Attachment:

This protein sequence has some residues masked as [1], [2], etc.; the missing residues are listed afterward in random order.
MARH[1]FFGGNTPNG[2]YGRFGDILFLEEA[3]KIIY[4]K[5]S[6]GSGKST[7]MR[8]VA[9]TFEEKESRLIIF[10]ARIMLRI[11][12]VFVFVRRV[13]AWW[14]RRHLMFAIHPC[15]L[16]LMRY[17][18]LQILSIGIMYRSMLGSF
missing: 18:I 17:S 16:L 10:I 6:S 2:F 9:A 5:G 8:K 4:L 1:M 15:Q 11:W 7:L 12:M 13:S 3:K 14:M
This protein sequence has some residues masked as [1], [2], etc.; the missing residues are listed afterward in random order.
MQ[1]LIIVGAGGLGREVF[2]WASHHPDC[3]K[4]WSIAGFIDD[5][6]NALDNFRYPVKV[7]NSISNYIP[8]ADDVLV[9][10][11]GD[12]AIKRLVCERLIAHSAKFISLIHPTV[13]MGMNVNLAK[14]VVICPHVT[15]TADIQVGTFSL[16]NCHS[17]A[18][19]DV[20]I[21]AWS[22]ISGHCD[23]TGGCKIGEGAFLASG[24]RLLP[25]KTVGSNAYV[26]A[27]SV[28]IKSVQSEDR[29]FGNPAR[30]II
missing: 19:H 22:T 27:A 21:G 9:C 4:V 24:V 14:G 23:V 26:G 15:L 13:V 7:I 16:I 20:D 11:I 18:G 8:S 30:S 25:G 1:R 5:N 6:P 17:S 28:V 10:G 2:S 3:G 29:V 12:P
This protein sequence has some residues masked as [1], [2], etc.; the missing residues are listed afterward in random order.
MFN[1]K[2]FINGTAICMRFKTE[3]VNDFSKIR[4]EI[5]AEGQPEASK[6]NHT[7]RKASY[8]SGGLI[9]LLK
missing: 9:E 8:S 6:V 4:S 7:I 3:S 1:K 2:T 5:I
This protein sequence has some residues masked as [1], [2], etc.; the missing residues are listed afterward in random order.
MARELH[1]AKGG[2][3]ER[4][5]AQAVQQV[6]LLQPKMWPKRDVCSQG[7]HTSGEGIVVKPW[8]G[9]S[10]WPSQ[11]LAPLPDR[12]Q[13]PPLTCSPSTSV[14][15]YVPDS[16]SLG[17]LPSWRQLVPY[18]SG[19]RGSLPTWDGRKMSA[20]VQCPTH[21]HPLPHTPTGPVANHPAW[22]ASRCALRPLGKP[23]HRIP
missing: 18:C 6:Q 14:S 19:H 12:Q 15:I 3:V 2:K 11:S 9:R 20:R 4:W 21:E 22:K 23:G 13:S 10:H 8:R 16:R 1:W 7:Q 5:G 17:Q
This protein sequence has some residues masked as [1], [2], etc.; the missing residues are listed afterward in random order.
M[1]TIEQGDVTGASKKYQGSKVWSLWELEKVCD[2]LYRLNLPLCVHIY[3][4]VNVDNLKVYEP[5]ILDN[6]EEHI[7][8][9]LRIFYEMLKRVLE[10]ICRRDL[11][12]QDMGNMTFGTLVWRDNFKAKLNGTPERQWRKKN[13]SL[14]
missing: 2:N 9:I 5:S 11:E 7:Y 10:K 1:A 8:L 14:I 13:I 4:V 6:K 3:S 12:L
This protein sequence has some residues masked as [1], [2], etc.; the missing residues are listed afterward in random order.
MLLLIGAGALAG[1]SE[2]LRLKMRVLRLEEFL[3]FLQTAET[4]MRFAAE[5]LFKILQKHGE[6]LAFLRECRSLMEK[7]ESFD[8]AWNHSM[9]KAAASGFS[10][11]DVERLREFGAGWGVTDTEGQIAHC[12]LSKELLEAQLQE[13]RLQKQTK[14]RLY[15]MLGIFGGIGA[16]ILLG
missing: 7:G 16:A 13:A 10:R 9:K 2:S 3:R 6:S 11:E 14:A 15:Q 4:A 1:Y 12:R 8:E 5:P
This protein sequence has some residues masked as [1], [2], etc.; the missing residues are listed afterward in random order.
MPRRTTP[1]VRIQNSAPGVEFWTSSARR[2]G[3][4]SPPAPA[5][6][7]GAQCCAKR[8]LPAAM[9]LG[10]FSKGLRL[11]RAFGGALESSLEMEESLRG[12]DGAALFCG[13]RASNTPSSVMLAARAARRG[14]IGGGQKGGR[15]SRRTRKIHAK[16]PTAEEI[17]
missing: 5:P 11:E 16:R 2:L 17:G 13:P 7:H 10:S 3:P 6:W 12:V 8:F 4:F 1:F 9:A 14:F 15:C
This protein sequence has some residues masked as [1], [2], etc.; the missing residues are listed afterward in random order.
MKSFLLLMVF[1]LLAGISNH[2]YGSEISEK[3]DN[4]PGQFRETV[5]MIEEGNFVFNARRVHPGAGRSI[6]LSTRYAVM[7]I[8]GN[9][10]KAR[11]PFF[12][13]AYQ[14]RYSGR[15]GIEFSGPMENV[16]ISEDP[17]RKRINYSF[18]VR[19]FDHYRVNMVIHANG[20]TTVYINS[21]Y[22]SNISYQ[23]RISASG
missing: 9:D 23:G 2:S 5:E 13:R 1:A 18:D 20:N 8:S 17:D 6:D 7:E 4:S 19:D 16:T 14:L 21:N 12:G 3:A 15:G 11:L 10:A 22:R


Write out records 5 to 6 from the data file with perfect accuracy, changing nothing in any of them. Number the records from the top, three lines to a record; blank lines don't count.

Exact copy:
This protein sequence has some residues masked as [1], [2], etc.; the missing residues are listed afterward in random order.
M[1]TIEQGDVTGASKKYQGSKVWSLWELEKVCD[2]LYRLNLPLCVHIY[3][4]VNVDNLKVYEP[5]ILDN[6]EEHI[7][8][9]LRIFYEMLKRVLE[10]ICRRDL[11][12]QDMGNMTFGTLVWRDNFKAKLNGTPERQWRKKN[13]SL[14]
missing: 2:N 9:I 5:S 11:E 7:Y 10:K 1:A 8:L 14:I 13:I 4:V 6:K 3:S 12:L
This protein sequence has some residues masked as [1], [2], etc.; the missing residues are listed afterward in random order.
MLLLIGAGALAG[1]SE[2]LRLKMRVLRLEEFL[3]FLQTAET[4]MRFAAE[5]LFKILQKHGE[6]LAFLRECRSLMEK[7]ESFD[8]AWNHSM[9]KAAASGFS[10][11]DVERLREFGAGWGVTDTEGQIAHC[12]LSKELLEAQLQE[13]RLQKQTK[14]RLY[15]MLGIFGGIGA[16]ILLG
missing: 7:G 16:A 13:A 10:R 9:K 2:S 3:R 6:S 11:E 14:A 15:Q 4:A 1:Y 12:R 8:E 5:P